I have a confession to make. Are you sitting? Here goes…
I am not a full-time writer.
There. I said it. Is everyone okay?
Perhaps someday I will be a full-time writer, but in the meantime I’m a full-time communications director at a university. And I also teach an online course at another university, raise two attention-craving cats, make time for a relationship, serve on a non-profit board of directors and maintain some semblance of a social life whenever possible. The point is, I’m busy. In fact, I’m writing this post from a Nashville hotel room, where I’ve spent the week at a conference for my director position and welcoming students to the first week of the online course. Needless to say, the novel hasn’t gotten as much attention as it deserves.
Before you accuse me of being an ungrateful complainer, rest assured that I do love my other jobs and volunteer positions and am very grateful for them. But sitting at a computer all day and then again all evening can be tiresome, so it’s tricky to keep the energy flowing. And, pay attention because this is important:
Every evening that I don’t write is just one more day that my book goes unpublished.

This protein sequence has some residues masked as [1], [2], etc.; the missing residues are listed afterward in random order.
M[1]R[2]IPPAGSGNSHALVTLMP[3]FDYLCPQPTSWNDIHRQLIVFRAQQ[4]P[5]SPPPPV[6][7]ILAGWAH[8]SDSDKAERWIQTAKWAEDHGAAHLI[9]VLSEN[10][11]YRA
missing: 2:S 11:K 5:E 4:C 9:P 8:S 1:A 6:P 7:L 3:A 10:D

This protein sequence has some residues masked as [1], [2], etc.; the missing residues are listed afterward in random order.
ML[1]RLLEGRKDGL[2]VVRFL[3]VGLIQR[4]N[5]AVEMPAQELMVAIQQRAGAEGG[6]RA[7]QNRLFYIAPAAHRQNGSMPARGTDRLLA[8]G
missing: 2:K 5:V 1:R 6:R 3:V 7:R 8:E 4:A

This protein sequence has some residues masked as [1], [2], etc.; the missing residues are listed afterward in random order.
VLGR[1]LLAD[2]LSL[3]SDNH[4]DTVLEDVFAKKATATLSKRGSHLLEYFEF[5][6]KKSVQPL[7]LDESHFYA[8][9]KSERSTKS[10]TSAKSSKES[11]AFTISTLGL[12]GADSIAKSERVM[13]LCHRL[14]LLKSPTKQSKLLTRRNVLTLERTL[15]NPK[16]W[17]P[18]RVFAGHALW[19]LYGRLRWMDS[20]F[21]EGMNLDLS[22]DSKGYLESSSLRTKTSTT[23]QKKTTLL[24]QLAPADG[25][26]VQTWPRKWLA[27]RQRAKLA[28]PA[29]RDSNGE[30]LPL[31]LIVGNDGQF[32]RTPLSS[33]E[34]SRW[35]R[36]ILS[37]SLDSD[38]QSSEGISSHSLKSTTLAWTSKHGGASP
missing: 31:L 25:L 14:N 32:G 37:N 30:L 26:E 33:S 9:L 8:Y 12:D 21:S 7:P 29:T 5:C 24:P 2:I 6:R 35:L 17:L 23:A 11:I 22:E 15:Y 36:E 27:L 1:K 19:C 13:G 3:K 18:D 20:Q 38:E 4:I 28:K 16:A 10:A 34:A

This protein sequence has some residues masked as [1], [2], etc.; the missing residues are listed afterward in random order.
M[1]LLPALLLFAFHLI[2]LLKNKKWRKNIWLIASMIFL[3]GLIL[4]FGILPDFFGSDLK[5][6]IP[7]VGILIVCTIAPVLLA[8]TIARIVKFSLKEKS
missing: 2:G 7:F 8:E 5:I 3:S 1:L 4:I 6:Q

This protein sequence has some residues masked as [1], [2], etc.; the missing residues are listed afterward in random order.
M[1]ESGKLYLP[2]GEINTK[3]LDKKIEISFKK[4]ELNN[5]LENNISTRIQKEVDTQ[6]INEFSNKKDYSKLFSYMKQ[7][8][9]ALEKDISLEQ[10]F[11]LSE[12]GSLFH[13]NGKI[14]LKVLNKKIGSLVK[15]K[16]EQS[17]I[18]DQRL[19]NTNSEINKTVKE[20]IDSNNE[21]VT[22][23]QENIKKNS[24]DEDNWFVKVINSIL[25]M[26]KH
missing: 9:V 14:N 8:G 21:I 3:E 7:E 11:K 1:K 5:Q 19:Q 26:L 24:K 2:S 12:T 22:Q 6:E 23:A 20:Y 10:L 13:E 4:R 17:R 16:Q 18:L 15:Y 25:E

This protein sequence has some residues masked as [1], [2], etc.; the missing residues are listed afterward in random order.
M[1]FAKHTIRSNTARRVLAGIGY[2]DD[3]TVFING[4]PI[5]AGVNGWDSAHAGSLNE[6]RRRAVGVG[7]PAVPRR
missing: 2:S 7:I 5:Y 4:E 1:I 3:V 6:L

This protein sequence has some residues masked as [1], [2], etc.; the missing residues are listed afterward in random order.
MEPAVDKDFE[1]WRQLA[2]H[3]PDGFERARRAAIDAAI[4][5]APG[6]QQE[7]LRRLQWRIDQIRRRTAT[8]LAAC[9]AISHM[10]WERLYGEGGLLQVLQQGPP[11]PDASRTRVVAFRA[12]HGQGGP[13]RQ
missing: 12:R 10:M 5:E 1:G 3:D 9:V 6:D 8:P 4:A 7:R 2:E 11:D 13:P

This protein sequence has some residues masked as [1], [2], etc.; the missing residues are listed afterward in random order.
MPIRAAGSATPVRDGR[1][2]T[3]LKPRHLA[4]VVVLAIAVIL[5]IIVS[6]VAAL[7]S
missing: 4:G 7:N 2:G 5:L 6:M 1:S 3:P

I can make excuses. I can say that I need a little time away from my manuscript so that I can approach it again soon with some new perspective and fresh eyes. That’s actually a very valid notion and sort of where I am on this current project. But let’s return to that pivotal sentence above:
Every evening that I don’t write something is just one more day that my book goes unpublished.
When I’m writing the first draft of a manuscript, setting a daily word count goal is one way to ensure I stay on track. But I’m in the revision phase of Blades of Grass now, and it’s a different animal. I don’t think a daily word goal is as appropriate for revising as it is for writing an initial draft.
Anyway, back to the point at hand. Some days the words don’t come easily – or don’t come at all. Does that disappoint me? Sure. I have 24 hours in a day just like the rest of you, and there are plenty of ways to incorporate writing time into my schedule no matter how early, late or difficult it may be.
I’m curious to know how the rest of you maintain that delicate balance between demanding “day jobs,” family, friends, responsibilities, etc. So, in what seems to be becoming a theme on the blog, here’s my latest “Question for Writers”:
With our lives becoming more and more packed, what are some tips to keep your novel off the backburner?
I’m not alone, mind you. There are tons of posts out there about this very phenomenon. For instance, Michelle Krys and Torrey Shannon have great posts about this on their sites, including some great tips.
So post your tips (or even just whine about this issue like I did) below. And since the night is still young, and I’ve gotten this off my chest, let’s see if I can finally get some serious revising done.